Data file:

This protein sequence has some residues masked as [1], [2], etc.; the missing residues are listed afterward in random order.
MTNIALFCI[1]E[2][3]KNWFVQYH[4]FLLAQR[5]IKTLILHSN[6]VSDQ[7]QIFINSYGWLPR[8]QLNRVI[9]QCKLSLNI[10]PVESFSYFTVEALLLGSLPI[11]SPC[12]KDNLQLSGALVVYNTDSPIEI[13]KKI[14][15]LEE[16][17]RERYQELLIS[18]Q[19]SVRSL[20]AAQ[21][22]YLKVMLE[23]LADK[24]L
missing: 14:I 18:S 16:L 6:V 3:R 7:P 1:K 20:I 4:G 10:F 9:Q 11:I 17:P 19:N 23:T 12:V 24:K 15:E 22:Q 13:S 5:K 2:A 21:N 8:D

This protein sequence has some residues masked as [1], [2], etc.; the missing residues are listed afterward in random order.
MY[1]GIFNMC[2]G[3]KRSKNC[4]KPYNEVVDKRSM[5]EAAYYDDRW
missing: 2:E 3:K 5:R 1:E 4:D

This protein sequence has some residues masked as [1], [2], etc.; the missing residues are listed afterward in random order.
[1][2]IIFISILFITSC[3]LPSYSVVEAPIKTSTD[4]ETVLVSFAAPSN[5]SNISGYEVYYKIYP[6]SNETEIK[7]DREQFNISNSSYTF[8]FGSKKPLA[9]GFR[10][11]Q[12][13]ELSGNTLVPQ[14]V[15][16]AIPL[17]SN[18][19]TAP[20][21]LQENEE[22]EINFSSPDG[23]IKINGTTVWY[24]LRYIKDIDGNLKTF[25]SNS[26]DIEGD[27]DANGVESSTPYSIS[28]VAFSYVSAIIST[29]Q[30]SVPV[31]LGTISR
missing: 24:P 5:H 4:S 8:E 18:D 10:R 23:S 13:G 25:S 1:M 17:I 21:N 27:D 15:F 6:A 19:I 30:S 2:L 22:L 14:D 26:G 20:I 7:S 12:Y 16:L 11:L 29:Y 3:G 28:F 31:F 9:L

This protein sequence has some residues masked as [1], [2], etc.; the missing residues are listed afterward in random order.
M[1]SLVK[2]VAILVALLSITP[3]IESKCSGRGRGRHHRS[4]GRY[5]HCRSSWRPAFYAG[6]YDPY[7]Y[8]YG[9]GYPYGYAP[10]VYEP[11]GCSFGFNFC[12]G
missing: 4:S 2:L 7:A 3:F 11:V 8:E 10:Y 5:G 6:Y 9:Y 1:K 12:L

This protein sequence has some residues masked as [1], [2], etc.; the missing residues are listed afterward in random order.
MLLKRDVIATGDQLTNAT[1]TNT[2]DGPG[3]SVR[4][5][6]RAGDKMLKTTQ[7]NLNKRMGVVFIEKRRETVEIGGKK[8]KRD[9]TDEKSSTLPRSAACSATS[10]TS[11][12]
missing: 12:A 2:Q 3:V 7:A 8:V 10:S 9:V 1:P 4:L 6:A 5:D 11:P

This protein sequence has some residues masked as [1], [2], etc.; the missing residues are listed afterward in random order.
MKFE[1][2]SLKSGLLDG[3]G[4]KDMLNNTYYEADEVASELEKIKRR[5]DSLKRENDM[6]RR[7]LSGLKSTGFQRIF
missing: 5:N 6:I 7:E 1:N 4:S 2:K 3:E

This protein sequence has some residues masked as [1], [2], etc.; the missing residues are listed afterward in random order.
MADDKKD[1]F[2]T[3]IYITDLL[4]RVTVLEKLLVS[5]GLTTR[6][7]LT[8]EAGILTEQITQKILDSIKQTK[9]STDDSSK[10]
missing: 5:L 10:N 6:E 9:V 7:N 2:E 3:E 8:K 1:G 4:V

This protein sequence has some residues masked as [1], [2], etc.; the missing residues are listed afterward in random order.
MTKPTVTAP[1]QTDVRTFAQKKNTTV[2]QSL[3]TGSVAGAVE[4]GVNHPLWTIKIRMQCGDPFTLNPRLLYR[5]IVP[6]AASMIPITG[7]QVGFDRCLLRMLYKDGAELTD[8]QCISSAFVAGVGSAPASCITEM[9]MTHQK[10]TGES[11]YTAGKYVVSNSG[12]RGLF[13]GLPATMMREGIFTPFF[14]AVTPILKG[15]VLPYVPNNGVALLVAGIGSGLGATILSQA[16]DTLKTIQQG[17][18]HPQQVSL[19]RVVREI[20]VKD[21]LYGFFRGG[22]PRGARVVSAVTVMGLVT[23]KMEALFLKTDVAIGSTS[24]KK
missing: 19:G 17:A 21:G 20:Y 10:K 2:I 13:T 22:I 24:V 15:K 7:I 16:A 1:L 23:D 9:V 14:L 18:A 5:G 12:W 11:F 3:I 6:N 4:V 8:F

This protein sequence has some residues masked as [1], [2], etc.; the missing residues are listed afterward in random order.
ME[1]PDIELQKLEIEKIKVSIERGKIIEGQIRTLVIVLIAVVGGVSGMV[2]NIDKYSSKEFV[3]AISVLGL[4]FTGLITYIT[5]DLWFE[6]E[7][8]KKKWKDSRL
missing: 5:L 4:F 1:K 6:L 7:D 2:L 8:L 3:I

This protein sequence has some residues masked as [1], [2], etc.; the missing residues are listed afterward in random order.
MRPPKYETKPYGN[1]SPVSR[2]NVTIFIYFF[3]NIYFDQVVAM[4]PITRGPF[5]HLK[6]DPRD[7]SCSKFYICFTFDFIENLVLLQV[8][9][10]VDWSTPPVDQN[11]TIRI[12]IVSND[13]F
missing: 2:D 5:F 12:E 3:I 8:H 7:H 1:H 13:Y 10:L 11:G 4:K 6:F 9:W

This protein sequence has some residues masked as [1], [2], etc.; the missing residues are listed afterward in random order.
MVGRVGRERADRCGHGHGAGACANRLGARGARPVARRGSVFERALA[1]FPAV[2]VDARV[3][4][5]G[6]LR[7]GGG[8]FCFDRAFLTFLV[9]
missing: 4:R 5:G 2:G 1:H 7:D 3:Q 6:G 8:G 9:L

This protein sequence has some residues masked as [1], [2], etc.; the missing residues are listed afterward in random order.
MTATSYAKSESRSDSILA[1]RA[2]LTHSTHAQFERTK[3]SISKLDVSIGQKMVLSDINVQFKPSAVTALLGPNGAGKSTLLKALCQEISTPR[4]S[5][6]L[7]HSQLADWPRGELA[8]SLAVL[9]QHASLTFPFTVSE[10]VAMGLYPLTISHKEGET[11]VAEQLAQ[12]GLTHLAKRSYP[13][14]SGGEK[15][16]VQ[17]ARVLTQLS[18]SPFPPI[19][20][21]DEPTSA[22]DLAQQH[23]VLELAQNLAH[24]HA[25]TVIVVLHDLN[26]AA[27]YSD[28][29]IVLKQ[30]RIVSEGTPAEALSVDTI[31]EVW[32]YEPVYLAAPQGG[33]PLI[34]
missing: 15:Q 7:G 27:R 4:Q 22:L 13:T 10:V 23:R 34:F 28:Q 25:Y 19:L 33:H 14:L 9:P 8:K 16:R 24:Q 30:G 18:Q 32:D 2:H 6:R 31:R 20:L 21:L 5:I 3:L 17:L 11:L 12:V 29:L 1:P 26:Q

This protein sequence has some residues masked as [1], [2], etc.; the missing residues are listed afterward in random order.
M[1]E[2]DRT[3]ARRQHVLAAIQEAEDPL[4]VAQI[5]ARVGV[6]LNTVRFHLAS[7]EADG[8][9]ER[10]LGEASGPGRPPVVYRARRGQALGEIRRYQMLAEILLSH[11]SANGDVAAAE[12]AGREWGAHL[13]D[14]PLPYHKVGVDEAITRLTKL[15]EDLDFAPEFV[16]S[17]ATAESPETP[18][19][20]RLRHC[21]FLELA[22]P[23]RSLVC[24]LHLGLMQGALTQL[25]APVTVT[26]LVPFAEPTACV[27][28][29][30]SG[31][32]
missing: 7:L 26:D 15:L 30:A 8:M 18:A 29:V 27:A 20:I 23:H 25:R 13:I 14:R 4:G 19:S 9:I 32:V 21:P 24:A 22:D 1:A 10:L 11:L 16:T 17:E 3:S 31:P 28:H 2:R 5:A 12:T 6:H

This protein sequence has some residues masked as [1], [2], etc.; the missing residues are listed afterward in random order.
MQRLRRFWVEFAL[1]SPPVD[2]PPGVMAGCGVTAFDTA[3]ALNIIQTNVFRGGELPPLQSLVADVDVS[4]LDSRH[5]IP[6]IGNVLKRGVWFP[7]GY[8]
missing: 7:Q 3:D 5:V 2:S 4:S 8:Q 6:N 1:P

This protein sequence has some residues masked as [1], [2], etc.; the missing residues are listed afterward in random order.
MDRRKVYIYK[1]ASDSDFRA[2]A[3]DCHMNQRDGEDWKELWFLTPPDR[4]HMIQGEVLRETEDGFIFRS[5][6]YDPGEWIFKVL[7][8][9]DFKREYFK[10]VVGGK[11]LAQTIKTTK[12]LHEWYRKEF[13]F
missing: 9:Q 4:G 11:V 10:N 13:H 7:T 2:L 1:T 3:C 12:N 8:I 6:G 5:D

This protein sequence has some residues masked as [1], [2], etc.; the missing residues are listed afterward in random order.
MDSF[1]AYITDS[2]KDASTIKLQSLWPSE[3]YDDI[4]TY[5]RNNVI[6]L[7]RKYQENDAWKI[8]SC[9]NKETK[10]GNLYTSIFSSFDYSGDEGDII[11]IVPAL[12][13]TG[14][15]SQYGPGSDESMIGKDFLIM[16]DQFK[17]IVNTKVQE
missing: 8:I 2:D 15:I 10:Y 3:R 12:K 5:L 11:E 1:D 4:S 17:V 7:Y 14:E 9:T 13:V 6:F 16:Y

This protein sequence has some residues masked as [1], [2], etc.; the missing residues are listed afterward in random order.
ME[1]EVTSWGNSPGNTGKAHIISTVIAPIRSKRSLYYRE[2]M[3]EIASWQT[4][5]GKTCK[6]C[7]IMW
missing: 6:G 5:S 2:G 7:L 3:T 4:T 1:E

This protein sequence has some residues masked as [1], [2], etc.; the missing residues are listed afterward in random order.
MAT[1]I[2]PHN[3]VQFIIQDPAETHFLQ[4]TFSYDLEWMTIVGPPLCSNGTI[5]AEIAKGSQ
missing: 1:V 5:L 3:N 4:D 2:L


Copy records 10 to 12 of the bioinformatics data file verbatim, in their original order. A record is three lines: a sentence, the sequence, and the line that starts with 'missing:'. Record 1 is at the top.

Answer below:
This protein sequence has some residues masked as [1], [2], etc.; the missing residues are listed afterward in random order.
MRPPKYETKPYGN[1]SPVSR[2]NVTIFIYFF[3]NIYFDQVVAM[4]PITRGPF[5]HLK[6]DPRD[7]SCSKFYICFTFDFIENLVLLQV[8][9][10]VDWSTPPVDQN[11]TIRI[12]IVSND[13]F
missing: 2:D 5:F 12:E 3:I 8:H 7:H 1:H 13:Y 10:L 11:G 4:K 6:F 9:W

This protein sequence has some residues masked as [1], [2], etc.; the missing residues are listed afterward in random order.
MVGRVGRERADRCGHGHGAGACANRLGARGARPVARRGSVFERALA[1]FPAV[2]VDARV[3][4][5]G[6]LR[7]GGG[8]FCFDRAFLTFLV[9]
missing: 4:R 5:G 2:G 1:H 7:D 3:Q 6:G 8:G 9:L

This protein sequence has some residues masked as [1], [2], etc.; the missing residues are listed afterward in random order.
MTATSYAKSESRSDSILA[1]RA[2]LTHSTHAQFERTK[3]SISKLDVSIGQKMVLSDINVQFKPSAVTALLGPNGAGKSTLLKALCQEISTPR[4]S[5][6]L[7]HSQLADWPRGELA[8]SLAVL[9]QHASLTFPFTVSE[10]VAMGLYPLTISHKEGET[11]VAEQLAQ[12]GLTHLAKRSYP[13][14]SGGEK[15][16]VQ[17]ARVLTQLS[18]SPFPPI[19][20][21]DEPTSA[22]DLAQQH[23]VLELAQNLAH[24]HA[25]TVIVVLHDLN[26]AA[27]YSD[28][29]IVLKQ[30]RIVSEGTPAEALSVDTI[31]EVW[32]YEPVYLAAPQGG[33]PLI[34]
missing: 15:Q 7:G 27:R 4:Q 22:L 13:T 10:V 23:R 34:F 28:Q 25:Y 19:L 33:H 14:L 9:P 8:K 16:R 24:Q 30:G 18:Q 32:D 2:H 6:R 31:R 20:L 21:L 5:I 3:L 17:L 11:L 12:V 29:L 1:P 26:Q